Thoughts on Jack Kerouac's Dharma Bums
Responding to Jack Kerouac's Dharma Bums
In Jack Kerouac’s, Dharma Bums, Ray recounts how Jaffey mentions “Hsuan Tsang the great Chinese monk who walked from China”.Hsuan Tsang actually traveled to India on a seventeen year long trek in the 600s in search of sacred Buddhist texts in order to gain more complete translations, to rectify misinterpretations, and gain more information on the Buddha’s teachings for the people of China. His epic trek was so momentous that it became mythologized in the tale Journey to the West. Journey to the West is not a true rendering of Hsuan Tsang’s travels, yet it serves as an allegory for an individual’s personal journey towards enlightenment.
Ray’s trip from North Carolina to California is similar to Journey to the West in that Ray goes west to meet with Jaffey who maintains a better understanding of Buddhism than Ray’s piecemeal constructions of it. At the same time, Ray seems to claim that his goal is for enlightenment since he calls himself a Bodhisattva regardless of his lax use of the term. Jaffey may be more kindred to Hsuan Tsang since he traveled west to Japan attempting to get closer to the source of Zen Buddhism. At the same time, unlike Ray, Jaffey does not seem to only follow precepts which resonate with him. Instead, he maintains a more encompassing view of the Buddhist teachings, especially the seventh aspect of the Four Noble Truths, right Mindfulness. While Ray’s mind is continually drifting off to other things and places, Jaffey is always living in the moment, drawing his attention to the here and now, the things and people surrounding him.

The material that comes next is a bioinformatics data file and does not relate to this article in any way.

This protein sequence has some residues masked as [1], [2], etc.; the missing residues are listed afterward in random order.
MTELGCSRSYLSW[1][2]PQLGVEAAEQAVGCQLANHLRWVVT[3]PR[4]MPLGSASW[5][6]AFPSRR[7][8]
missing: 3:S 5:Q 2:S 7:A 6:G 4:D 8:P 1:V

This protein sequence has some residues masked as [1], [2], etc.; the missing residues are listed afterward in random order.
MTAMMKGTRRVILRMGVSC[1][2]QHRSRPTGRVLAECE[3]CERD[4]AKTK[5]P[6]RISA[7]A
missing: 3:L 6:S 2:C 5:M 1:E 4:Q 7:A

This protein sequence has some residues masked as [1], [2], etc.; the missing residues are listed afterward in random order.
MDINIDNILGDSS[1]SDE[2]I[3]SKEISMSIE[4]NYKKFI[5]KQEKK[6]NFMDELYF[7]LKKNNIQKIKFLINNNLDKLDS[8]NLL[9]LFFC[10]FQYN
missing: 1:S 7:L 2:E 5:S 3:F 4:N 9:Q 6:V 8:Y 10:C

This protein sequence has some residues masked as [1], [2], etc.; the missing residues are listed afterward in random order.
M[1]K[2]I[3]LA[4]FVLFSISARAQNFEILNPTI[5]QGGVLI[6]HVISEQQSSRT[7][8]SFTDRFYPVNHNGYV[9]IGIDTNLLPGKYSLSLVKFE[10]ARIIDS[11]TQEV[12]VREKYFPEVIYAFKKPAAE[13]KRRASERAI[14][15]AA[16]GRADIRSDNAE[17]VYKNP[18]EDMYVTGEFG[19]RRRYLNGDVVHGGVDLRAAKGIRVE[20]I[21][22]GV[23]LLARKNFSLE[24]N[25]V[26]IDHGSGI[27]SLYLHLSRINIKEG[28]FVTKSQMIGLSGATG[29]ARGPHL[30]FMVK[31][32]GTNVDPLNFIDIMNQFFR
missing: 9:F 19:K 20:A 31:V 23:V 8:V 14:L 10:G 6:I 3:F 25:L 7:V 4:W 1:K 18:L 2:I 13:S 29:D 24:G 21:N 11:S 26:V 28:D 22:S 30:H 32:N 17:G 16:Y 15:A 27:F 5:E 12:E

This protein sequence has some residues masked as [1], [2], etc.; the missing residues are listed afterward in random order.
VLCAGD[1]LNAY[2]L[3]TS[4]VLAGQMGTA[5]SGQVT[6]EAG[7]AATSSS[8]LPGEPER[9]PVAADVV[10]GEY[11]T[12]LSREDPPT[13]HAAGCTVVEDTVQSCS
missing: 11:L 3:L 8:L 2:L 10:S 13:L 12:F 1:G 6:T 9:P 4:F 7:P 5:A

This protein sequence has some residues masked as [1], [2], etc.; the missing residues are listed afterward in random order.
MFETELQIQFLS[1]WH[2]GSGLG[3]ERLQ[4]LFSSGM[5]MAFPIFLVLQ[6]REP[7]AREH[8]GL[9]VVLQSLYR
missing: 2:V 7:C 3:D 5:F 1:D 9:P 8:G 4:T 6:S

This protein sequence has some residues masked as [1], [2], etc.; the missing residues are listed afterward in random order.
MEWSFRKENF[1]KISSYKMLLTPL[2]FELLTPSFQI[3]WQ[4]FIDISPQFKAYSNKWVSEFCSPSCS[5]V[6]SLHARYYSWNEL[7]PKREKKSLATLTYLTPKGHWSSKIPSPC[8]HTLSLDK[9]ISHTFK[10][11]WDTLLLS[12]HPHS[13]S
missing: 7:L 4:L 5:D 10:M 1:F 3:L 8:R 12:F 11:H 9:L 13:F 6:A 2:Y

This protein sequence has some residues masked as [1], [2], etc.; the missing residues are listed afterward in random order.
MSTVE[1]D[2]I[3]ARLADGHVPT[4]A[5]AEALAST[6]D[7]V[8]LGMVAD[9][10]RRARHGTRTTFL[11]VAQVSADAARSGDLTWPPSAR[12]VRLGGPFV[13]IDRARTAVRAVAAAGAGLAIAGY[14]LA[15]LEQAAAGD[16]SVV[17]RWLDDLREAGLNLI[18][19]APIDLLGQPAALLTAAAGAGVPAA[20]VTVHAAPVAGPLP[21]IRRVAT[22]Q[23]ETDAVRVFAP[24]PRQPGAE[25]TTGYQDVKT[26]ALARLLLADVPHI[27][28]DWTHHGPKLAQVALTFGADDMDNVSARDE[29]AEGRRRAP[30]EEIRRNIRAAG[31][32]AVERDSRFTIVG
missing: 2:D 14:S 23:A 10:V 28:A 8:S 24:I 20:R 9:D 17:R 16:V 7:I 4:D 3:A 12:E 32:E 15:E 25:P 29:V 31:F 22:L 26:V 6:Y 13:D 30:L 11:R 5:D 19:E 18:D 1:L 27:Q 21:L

At the end of Dharma Bums, Ray realizes that he must return to the world of people and cinemas, ”the world to which” he must eventually return, as if that world is not as real as the world that he has been occupying. Yet, in the poem “Really the Real”, Gary Snyder recognizes “what you might call,/ really the real, world” may be found within the cinema world. Perhaps just “forty miles, forty minutes” distance and time away. Ray seemed unable to realize that even while he sees the whole world as illusion the whole world is real as well, and even “really the real” is always within reach even if you are not secluded on a mountain.